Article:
by Fons1 via FlickrAssistant-professor Victor Shih builds in his website on the argument by UBS’ analyst Wang Tao, suggesting that China’s central government might be able to control social unrest caused by the increased unemployment rates.
Shih is much gloomier on the possible numbers of unemployed, estimating it at least at 35 million, for a large degree university graduates who will be unable to find jobs. While managable in the short run, Shih fears that a set of events could trigger off massive unrest:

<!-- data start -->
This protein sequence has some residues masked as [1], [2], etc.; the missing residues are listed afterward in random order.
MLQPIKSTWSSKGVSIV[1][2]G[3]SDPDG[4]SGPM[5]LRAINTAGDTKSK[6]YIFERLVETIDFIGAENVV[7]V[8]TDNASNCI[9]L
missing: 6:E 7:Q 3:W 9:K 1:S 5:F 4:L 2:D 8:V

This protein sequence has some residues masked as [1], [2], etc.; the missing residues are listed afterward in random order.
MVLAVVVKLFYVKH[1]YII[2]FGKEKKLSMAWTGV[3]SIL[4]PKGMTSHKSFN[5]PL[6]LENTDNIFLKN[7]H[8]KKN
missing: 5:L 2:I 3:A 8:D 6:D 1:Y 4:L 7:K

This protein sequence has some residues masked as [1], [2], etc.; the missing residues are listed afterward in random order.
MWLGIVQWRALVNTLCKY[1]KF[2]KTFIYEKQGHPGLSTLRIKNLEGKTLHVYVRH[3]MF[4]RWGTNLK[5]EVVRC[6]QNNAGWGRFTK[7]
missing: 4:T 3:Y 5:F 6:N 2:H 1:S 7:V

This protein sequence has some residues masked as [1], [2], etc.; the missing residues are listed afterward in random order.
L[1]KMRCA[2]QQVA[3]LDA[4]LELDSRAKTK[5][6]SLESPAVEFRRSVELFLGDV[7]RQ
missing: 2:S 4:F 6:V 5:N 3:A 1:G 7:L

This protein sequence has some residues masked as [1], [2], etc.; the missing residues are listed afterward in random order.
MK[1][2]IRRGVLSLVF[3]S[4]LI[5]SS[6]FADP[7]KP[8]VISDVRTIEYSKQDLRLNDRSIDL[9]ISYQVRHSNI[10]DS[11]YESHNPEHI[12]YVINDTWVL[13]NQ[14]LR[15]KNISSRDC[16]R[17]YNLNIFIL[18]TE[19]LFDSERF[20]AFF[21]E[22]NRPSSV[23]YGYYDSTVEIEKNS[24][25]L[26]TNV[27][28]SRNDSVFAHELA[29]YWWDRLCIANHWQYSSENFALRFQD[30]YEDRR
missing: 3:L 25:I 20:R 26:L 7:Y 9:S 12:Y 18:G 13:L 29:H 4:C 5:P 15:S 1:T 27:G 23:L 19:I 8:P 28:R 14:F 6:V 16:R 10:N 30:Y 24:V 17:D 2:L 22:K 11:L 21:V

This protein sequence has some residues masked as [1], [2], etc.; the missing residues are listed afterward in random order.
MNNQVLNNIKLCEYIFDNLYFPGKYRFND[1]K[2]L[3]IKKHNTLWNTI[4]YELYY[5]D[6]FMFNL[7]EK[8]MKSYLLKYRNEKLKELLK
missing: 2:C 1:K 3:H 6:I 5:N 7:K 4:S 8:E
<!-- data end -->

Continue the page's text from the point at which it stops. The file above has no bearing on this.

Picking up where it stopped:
What is the “systematic trigger” which I refer to? I don’t know exactly what it would be. However, if we look back in history, it can be a wide range of events, including the death of a popular leader, a serious natural disaster, the spread of a deathly infectious disease, a small student demonstration turned violent, religious groups….etc. The point is that there is an interactive effect which is quite harmless when unemployment is low (as shown last year). However, when unemployment is high, a number of different shocks can interact with unemployment to create something explosive. I think the UBS note, besides getting some numbers and history wrong, vastly underestimates the possibility of this interactive effect.